When Leopard seals can’t eat their own offspring

National Geographic – The life history of the leopard seal is not the same as that of a cat.

In fact, they’re quite different animals.

But that’s what the scientists who have studied them for more than 50 years have learned.

In their new book Leopard Seal Size and Life History, published this month by National Geographic, they report that leopard seals live in different ecological niches than do cats, and they have much in common with the great white shark.

They are also far more similar to their larger cousins than to the great brown seal, the largest of the marine mammals.

The difference is that, in terms of their diet, leopard sharks and great white sharks eat mostly fish and crustaceans, while the seals eat mostly marine mammals and birds.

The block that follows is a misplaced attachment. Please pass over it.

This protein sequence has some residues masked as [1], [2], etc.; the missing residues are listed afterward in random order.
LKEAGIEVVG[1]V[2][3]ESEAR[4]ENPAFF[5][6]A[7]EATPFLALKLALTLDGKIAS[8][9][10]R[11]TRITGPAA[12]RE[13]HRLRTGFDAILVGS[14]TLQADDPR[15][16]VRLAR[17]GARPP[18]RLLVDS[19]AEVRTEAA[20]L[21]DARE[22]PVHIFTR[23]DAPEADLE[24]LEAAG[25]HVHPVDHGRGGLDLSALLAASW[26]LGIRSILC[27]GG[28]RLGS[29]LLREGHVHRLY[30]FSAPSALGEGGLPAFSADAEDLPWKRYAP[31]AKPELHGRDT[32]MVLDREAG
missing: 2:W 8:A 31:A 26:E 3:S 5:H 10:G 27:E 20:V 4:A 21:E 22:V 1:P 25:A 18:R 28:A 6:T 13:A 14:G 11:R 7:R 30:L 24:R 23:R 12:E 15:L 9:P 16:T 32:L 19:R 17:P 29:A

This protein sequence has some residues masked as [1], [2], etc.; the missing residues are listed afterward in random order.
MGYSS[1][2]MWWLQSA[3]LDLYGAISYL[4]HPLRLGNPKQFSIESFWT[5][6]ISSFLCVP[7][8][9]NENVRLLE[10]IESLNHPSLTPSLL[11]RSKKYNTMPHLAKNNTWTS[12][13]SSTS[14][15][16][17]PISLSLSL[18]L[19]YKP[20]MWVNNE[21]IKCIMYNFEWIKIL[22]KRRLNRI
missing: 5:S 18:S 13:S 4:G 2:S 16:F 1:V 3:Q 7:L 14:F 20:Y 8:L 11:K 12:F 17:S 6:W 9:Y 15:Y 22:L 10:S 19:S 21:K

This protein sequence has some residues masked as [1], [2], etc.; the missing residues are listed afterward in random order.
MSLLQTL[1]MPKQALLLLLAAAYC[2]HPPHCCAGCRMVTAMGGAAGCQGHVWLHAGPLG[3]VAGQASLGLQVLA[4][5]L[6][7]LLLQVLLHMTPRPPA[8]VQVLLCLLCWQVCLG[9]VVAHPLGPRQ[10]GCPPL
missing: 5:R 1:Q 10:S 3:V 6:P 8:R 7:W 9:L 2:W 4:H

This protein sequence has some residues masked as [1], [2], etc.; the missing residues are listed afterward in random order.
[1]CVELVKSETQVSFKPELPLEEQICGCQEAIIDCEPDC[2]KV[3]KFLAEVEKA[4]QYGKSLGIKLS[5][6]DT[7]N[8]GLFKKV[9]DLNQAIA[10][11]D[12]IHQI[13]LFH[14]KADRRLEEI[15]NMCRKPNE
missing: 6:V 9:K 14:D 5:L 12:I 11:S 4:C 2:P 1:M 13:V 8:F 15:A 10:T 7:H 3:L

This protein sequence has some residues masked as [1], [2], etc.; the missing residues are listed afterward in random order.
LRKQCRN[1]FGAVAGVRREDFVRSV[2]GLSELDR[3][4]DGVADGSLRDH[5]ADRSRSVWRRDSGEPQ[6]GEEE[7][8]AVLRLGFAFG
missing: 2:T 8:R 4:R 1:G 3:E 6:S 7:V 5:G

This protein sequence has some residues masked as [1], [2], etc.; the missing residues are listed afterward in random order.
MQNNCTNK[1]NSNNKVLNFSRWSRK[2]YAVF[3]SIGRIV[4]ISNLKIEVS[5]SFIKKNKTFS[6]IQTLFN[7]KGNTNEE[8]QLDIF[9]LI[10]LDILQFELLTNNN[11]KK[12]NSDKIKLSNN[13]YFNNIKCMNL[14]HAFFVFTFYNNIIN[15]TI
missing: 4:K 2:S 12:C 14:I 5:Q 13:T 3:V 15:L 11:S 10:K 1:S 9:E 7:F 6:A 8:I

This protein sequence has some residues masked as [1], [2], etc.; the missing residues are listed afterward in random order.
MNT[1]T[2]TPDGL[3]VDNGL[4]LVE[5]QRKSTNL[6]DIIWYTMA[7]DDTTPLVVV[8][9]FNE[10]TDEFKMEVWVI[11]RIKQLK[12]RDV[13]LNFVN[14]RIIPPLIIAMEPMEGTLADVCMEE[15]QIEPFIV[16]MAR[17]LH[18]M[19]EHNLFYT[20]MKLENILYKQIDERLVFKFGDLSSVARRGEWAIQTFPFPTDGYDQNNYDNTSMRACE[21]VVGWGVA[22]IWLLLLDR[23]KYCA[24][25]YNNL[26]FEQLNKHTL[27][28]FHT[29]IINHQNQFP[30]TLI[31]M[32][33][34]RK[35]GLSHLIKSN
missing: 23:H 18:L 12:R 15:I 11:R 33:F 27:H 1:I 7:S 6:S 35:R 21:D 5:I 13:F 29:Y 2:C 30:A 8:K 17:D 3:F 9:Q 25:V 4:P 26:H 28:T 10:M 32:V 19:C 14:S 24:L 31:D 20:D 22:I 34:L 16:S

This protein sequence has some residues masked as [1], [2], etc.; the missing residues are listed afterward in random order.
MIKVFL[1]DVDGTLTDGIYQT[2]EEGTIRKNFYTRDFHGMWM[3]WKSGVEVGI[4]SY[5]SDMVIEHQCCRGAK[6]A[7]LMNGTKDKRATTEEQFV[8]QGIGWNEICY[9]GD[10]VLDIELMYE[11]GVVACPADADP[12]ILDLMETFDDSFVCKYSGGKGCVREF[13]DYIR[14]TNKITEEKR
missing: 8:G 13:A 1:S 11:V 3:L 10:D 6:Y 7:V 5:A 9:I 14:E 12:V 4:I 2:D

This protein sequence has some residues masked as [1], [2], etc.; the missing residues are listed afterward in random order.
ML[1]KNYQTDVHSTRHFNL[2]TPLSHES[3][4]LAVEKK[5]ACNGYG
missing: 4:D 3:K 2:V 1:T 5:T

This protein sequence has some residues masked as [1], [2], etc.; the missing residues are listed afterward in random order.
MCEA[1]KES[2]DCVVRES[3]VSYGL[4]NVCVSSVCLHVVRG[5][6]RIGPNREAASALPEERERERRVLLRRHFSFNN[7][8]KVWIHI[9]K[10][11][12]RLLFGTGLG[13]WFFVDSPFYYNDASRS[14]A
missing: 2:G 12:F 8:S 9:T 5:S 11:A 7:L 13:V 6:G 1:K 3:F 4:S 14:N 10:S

In addition to its long and storied history of research, National Geographic also highlights the important role that the seal plays in our own ecosystems.

“As the seal population in the Arctic continues to decline due to climate change and overfishing, and the global economy continues to shrink, our understanding of its evolutionary history and potential roles in our ecosystem is vital to understanding the impacts of climate change on the ocean and on human health,” the magazine says.

Read more about seals at Smithsonian.com/leopard and the seal at Smithsonian’s Animal Life Museum at the Smithsonian National Zoo.

Read about leopard and great whites at Smithsonian, Smithsonian.org and National Geographic.